Text Messages and the Law

The text message has become a frequent method of communication. It is quick, easy, and you can do it from almost anywhere, whether you’re on the phone, at the movies, or in the middle of a conversation. In the legal world, text messages can be extremely useful. Two individuals who have conflicting statements about what was said in a phone call, are stuck in a he said/she said type of situation, but with text messaging, we have a written record of what was actually said. While there can still be some confusion about how he messages could be interrupted, often times this allows us to clear up issues of what was really said.

In a family law case, text messages can be a helpful form of communication when the two parties are contentious. Text messaging allows the two parents to communicate, without having to speak to one another, and it also provides a written account of what was said, offered or agreed to. If you are having problems in your family law case, text messages are a great way to keep a record of what was said and are evidence that can be submitted to the court.

In a criminal case text messages often play a large role as well. Text messages can demonstrate agreements, help convey a tone or relationship, refute accusations, and much more. However, text messages also can have negative consequences as well. Some phones have text messages that detail ongoing criminal activity, such as threats, or drug transactions. These types of texts messages are incriminating and can be admitted as evidence against you in court.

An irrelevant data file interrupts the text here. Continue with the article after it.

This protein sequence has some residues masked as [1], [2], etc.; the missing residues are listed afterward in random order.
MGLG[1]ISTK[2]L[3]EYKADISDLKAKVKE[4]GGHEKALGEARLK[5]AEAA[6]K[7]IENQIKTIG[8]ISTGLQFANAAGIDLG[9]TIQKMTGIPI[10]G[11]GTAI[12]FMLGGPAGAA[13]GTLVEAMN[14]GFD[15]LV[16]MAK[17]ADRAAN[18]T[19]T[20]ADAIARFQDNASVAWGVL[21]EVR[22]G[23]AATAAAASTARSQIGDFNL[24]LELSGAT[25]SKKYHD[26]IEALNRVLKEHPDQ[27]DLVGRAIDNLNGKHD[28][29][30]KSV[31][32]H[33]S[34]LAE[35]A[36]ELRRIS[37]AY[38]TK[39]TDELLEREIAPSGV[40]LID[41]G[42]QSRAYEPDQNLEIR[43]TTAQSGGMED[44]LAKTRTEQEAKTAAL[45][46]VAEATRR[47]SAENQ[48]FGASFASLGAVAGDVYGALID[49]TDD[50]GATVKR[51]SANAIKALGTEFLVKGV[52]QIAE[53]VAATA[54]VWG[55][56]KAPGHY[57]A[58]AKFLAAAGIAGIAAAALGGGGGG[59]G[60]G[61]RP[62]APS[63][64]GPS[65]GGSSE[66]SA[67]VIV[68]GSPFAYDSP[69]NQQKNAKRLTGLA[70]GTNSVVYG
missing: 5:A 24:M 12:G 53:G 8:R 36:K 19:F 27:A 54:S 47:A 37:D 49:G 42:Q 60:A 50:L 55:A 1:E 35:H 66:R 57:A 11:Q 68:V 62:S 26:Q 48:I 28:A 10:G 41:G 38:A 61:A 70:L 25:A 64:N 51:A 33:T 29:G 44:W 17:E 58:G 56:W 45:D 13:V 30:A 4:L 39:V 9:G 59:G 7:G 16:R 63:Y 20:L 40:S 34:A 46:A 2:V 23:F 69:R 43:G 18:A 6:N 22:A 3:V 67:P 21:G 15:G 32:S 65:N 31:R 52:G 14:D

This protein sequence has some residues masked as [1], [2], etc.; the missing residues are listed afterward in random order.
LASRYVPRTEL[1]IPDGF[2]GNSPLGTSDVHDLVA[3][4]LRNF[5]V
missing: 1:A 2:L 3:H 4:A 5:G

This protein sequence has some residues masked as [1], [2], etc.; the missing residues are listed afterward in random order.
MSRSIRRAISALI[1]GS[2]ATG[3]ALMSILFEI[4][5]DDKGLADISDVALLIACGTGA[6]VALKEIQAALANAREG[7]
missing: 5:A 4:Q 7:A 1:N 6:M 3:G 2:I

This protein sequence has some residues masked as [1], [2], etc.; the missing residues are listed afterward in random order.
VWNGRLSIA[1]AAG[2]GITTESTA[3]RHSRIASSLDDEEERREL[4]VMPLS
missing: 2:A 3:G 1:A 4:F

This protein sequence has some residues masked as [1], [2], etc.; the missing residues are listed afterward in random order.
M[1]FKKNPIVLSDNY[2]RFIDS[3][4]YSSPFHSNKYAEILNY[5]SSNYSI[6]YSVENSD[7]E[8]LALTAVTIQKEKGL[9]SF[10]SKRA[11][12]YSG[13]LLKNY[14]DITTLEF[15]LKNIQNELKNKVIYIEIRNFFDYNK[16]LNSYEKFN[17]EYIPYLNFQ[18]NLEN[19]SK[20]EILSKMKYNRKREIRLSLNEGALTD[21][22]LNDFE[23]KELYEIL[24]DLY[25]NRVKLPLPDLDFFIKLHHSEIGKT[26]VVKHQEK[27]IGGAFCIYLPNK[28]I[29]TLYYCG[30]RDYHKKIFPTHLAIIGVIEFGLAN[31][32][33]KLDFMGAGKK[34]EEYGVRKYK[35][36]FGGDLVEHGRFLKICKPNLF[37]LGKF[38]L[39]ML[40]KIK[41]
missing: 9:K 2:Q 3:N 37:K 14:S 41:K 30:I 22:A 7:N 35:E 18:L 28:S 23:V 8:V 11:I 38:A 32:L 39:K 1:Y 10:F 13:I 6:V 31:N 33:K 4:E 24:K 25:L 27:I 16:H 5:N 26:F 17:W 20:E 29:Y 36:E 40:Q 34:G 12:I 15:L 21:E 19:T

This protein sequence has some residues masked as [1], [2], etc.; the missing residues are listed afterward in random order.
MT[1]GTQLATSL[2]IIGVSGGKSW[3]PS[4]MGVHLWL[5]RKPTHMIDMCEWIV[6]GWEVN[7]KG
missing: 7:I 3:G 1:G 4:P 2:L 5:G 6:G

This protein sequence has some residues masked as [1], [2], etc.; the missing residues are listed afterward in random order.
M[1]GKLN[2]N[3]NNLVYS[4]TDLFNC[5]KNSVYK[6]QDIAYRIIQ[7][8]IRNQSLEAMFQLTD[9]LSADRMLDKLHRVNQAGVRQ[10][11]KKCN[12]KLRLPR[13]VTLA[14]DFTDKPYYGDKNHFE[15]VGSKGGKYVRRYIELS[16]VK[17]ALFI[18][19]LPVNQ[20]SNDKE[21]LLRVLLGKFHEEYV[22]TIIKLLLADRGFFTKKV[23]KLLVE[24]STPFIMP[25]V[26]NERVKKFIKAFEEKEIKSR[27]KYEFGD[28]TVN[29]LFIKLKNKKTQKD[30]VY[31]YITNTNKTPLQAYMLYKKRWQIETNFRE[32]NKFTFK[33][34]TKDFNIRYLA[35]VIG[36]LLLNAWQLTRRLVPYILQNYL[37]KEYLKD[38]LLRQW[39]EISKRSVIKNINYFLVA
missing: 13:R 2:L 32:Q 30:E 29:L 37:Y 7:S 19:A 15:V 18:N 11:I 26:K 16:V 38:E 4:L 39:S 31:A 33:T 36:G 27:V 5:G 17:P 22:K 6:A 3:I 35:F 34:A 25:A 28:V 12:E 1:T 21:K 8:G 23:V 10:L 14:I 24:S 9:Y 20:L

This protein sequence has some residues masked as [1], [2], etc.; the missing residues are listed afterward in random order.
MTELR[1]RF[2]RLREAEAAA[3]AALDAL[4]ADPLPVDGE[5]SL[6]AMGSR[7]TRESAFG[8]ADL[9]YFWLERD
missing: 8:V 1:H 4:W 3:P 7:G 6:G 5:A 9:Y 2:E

With all of the stories about the NSA data collections it is understandable that you may assume that a cell phone company would have access to all of your text messages, and in fact they do, however not in the way most people assume. Cellphone carriers keep logs of text messages, in a similar way that they do phone calls, they have the number that was texted, the time and it might even have the size of the text message. The text message logs are often available for years. What is not available is the actual content of the message itself. Most carriers do not keep any stored data of what sent text message content is, while some carriers will keep this information for up to a week before it is deleted. This means that in most cases once a text message has been deleted from your phone, unless it is stored on the recipients phone, the content is gone for good.

Depending on your situation, this can be either a good or a bad thing. If a text message would help provide documentation for your situation, whether it be criminal or family, it is advisable to keep those messages on your phone for the duration of your case. It can also be helpful to take pictures of those messages and e-mail to yourself, in the event that your phone becomes lost or is stolen. In some criminal situations, incriminating text messages that are deleted, provide you with a measure of safety, especially if the person who received those texts messages has also deleted them.